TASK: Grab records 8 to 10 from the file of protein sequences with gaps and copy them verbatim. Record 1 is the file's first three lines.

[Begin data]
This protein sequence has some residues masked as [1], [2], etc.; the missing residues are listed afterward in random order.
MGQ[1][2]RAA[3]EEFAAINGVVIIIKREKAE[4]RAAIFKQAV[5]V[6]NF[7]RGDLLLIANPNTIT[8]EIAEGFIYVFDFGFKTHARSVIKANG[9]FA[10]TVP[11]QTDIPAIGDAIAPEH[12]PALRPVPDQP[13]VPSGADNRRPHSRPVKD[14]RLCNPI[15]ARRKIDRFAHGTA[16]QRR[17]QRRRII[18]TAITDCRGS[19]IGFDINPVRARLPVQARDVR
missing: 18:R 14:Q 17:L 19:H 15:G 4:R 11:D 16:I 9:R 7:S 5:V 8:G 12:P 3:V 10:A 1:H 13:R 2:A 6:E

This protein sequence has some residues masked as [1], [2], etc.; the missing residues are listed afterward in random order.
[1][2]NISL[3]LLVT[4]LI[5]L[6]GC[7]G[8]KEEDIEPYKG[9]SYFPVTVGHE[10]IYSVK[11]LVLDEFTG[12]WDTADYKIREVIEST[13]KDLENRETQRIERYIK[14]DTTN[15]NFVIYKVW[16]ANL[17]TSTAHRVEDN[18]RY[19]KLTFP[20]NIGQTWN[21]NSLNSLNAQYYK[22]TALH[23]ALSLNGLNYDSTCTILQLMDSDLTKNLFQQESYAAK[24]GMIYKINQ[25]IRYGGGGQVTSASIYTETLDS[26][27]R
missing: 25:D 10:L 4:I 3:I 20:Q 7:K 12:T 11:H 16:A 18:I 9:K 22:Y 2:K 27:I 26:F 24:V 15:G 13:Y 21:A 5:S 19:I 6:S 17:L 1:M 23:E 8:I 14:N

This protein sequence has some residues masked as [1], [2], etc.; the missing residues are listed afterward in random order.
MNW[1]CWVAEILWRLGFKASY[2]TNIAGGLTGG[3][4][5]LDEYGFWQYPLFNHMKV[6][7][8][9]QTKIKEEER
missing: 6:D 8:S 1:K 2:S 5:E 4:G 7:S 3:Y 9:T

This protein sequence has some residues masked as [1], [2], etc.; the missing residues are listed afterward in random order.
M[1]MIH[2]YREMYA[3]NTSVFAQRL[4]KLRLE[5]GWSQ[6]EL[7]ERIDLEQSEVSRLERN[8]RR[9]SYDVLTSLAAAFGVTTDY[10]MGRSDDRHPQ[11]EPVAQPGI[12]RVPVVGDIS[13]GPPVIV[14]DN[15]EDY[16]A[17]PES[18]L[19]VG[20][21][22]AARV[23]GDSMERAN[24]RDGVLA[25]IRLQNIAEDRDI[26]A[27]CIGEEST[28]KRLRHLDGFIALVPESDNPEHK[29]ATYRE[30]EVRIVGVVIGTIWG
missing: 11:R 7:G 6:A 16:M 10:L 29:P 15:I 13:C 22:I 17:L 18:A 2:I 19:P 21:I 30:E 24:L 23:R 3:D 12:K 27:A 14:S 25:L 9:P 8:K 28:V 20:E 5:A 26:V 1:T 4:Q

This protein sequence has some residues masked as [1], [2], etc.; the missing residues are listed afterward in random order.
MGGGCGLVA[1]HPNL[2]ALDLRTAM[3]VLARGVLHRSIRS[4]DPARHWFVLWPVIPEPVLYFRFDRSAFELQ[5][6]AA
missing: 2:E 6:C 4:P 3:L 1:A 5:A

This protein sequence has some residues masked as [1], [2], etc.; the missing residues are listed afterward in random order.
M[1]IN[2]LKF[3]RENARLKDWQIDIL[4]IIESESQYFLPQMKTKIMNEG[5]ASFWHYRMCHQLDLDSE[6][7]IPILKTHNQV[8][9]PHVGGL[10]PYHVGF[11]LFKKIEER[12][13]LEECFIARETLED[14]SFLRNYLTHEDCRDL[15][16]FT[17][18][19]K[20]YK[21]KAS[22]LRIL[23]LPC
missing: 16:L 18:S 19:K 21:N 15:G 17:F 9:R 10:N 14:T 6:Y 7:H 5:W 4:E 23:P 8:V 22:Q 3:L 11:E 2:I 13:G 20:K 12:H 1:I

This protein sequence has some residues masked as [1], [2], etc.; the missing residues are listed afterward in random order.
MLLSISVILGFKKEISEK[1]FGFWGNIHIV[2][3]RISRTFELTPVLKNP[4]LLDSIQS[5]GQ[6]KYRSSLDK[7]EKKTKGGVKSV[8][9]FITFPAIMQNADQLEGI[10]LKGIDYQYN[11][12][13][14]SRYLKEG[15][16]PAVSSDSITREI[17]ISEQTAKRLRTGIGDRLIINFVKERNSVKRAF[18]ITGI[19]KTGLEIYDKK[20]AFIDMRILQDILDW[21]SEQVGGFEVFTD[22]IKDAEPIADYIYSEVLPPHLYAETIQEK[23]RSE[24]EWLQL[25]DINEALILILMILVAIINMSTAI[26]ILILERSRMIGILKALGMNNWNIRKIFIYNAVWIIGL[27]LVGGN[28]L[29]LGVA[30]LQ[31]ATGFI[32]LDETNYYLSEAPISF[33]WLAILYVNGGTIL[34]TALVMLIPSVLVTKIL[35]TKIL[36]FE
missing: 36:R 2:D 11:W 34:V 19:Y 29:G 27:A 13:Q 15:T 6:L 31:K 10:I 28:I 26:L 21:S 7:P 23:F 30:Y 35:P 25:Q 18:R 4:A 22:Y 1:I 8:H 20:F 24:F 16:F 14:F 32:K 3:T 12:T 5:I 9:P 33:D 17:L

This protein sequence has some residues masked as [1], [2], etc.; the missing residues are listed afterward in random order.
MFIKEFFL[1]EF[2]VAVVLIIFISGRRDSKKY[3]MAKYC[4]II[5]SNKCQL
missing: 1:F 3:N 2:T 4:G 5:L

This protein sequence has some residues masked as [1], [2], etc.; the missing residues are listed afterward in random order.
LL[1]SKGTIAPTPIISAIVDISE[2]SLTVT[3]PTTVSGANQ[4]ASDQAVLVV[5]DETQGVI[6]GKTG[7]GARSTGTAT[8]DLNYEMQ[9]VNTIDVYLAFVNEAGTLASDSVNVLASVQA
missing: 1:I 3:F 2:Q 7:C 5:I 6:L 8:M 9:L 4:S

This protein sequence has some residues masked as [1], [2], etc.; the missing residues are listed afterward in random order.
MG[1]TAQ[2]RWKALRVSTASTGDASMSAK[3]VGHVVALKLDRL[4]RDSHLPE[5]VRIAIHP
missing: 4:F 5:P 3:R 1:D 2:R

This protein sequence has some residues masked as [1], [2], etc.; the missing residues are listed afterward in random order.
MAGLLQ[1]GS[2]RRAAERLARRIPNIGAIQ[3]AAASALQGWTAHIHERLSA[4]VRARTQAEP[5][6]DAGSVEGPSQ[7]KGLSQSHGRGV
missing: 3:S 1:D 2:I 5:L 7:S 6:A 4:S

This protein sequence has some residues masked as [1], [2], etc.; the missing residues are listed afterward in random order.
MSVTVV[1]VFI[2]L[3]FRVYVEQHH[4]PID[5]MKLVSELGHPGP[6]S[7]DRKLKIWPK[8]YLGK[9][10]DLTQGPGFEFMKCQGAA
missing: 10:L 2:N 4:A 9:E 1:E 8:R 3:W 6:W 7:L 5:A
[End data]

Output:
This protein sequence has some residues masked as [1], [2], etc.; the missing residues are listed afterward in random order.
MFIKEFFL[1]EF[2]VAVVLIIFISGRRDSKKY[3]MAKYC[4]II[5]SNKCQL
missing: 1:F 3:N 2:T 4:G 5:L

This protein sequence has some residues masked as [1], [2], etc.; the missing residues are listed afterward in random order.
LL[1]SKGTIAPTPIISAIVDISE[2]SLTVT[3]PTTVSGANQ[4]ASDQAVLVV[5]DETQGVI[6]GKTG[7]GARSTGTAT[8]DLNYEMQ[9]VNTIDVYLAFVNEAGTLASDSVNVLASVQA
missing: 1:I 3:F 2:Q 7:C 5:I 6:L 8:M 9:L 4:S

This protein sequence has some residues masked as [1], [2], etc.; the missing residues are listed afterward in random order.
MG[1]TAQ[2]RWKALRVSTASTGDASMSAK[3]VGHVVALKLDRL[4]RDSHLPE[5]VRIAIHP
missing: 4:F 5:P 3:R 1:D 2:R